Jobu discusses the back end of the Yankees starting rotation.
I know we’ve been focusing on the offense, and who will be playing several key positions defensively as well, but the Yankees do have a battle raging in the rotation too. The first four spots are pretty much cemented to start the season. CC Sabathia will take the ball on opening day, followed by Hiroki Kuroda, Andy Pettitte and Phil Hughes. I know Hughes won’t be ready to start the season because he came to spring training to swim and play catch (just kidding Phil, I know your back is injured), but once he’s healthy, he’ll be there. The fifth starter role, however, is definitely up in the air. So who is going to end up in the rotation when the team heads North?
1. Iván Nova
I think that, if the Yankees had their druthers, Nova would be their man. Unfortunately, no one’s really sure which Iván Nova will show up in 2013. In 2011, Nova pretty much came out of nowhere to end up second on the team with 16 wins and held down the mound with a 3.70 ERA. He wasn’t very flashy on the mound. Basically, he just kept the ball on the ground and didn’t worry about striking batters out (98 Ks in 165.1 Ip). At one point, he won 12 decisions in a row. They guy flat out impressed.
In 2012, he seemed like a completely different pitcher. He still ended up with a winning record of 12-8, but his ERA ballooned to 5.02, and he gave up extra-base hits like they were going out of style. In all, he allowed 87 of them in just 170.1 innings, including 28 home runs (compared to 13 in 2011). That’s a whole lot of extra bases. Another thing that I noticed last year was that his strike out totals also spiked. He racked up 153 Ks in those 170.1 innings, which is a clear jump from the year before. It seems to me he got away from his ground and pound style of 2011 and maybe fell in love a little bit with striking people out. This caused him to get a lot more balls up in the zone, and he got hammered. His May 19th game against the Reds was a perfect microcosm of his 2012 season. In 6 innings he gave up 7 hits, 5 runs and a home run, but he also struck out 12 Reds. The 12 Ks was very impressive, the Yankees loss was not.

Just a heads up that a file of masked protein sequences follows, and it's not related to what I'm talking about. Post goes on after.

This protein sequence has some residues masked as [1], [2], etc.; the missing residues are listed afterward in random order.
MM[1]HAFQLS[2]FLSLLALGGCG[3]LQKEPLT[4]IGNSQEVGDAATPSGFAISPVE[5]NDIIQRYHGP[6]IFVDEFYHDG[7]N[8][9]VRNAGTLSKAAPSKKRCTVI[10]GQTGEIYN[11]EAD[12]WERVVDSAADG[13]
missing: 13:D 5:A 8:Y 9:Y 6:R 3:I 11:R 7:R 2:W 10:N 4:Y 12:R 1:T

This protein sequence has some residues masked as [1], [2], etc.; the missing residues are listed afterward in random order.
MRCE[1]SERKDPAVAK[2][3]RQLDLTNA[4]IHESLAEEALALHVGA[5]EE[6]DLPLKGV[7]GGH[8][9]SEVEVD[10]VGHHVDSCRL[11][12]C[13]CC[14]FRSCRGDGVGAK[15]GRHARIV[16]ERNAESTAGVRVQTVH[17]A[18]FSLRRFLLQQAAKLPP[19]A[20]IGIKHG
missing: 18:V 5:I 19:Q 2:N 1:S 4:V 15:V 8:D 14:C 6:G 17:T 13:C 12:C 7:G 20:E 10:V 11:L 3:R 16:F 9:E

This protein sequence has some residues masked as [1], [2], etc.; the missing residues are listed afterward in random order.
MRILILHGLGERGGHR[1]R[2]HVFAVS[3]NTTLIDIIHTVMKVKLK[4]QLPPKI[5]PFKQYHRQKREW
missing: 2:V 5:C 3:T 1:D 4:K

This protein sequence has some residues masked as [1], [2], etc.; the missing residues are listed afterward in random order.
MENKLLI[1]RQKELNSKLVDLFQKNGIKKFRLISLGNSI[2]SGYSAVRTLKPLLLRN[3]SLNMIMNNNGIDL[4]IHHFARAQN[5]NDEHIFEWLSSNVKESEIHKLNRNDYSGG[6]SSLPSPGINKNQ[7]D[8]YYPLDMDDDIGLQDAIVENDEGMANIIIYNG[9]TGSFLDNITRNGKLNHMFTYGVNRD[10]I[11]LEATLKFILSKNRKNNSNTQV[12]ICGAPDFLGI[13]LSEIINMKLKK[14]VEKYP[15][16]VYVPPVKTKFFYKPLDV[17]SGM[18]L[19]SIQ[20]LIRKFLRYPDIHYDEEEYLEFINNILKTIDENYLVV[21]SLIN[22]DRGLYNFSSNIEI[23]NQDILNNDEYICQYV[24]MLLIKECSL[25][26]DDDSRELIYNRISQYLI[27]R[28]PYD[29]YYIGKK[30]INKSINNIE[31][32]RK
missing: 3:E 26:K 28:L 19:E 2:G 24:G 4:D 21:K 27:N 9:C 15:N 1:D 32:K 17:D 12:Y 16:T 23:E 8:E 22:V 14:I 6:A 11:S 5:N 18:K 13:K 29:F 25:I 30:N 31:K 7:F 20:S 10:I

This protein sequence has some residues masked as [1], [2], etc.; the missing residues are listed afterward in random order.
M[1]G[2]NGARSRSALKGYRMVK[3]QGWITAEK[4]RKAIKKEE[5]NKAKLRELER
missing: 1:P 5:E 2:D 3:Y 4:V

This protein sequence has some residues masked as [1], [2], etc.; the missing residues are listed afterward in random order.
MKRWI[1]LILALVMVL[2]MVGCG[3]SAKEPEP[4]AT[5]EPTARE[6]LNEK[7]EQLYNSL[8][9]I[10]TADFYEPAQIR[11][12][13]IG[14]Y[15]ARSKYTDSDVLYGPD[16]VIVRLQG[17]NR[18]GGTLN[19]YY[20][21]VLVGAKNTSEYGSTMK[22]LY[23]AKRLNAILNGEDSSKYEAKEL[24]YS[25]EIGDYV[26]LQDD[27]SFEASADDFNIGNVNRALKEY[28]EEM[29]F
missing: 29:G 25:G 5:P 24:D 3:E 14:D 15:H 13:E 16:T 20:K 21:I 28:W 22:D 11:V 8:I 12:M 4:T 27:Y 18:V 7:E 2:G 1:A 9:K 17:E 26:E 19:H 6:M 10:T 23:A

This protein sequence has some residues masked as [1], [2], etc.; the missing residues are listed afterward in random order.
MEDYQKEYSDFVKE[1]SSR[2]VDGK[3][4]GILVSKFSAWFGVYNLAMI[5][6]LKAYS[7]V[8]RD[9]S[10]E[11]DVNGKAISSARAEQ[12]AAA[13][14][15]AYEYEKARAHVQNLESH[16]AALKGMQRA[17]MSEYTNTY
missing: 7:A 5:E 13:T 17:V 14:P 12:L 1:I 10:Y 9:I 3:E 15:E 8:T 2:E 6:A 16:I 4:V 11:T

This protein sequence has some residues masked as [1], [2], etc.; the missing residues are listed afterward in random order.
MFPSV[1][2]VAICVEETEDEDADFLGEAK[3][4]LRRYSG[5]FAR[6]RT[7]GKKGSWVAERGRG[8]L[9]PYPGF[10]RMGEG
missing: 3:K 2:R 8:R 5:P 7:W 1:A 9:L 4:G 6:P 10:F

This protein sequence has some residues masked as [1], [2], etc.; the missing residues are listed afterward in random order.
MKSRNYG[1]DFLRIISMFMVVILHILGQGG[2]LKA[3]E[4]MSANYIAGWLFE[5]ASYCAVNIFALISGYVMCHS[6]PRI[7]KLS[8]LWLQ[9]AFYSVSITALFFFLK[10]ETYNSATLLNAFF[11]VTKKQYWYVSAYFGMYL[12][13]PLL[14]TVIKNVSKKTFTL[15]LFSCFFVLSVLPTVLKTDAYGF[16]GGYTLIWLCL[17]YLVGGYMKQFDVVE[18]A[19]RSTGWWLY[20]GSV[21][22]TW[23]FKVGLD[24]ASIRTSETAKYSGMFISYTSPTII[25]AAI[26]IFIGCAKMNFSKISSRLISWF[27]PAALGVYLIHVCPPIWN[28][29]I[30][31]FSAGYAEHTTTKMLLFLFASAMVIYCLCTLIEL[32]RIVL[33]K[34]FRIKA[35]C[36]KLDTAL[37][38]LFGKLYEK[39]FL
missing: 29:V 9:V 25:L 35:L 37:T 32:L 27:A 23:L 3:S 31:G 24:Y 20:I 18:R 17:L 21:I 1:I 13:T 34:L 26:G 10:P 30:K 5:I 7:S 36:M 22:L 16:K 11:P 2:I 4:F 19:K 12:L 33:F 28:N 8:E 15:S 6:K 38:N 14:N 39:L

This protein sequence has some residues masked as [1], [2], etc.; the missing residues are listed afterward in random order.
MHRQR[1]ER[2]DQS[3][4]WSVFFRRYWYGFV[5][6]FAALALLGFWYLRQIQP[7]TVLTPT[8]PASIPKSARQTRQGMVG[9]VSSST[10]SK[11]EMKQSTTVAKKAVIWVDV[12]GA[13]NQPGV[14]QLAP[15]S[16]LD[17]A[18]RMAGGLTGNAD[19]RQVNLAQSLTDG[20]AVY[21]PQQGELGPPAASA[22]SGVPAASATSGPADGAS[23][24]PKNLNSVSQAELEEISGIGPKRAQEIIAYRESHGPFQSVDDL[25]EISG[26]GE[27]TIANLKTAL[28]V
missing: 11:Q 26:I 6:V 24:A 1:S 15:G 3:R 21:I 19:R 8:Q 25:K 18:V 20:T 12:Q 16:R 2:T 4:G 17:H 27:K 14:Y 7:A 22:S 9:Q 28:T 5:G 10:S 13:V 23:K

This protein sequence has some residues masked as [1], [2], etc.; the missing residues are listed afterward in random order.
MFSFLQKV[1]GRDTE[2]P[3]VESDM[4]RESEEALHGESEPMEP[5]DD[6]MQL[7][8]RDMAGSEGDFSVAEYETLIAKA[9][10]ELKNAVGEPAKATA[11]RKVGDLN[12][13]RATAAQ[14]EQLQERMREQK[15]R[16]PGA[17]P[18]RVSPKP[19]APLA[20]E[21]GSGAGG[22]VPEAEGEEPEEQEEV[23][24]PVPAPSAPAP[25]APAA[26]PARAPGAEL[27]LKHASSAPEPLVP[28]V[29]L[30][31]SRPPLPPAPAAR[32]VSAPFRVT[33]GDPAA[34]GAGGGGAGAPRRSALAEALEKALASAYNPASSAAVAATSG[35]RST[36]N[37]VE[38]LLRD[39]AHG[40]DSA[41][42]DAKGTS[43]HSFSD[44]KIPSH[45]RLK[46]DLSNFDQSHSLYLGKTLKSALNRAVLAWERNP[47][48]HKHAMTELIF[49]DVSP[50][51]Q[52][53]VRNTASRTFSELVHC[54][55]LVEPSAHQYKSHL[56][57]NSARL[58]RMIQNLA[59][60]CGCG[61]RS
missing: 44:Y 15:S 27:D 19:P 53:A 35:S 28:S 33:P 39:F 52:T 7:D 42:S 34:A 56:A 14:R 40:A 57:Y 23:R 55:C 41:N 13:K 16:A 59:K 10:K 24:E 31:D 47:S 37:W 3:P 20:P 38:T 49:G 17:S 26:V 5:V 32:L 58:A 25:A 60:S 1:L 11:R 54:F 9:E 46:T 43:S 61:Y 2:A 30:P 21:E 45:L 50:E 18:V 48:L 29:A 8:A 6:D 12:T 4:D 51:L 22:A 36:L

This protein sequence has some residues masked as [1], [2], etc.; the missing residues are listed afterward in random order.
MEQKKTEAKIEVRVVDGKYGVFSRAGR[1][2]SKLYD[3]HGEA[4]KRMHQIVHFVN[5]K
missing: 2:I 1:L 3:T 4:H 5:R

What’s he going to bring to the table in 2013? For one thing, he doesn’t lack in confidence. He never has. That’s going to be a big part of his attempted turnaround. He believes he will be better. He has looked pretty good so far this spring, but that doesn’t always translate to April successes. Personally, I don’t think he’s fitted for the bullpen, and he shouldn’t be in AAA, so I’d like him to earn the job and pitch well.
2. David Phelps
You could draw some comparisons between David Phelps’ rookie year in 2012 and Nova’s the year before. Neither guy was as touted as guys like Delin Betances and Manny Banuelos. Both guys rode the AAA shuttle throughout the season before finally solidifying spots on the roster. Both guys also impressed everyone with the numbers they put up on a big league mound at a young age. By the end of the year, Phelps had replaced the struggling Nova in the rotation, and it was well deserved.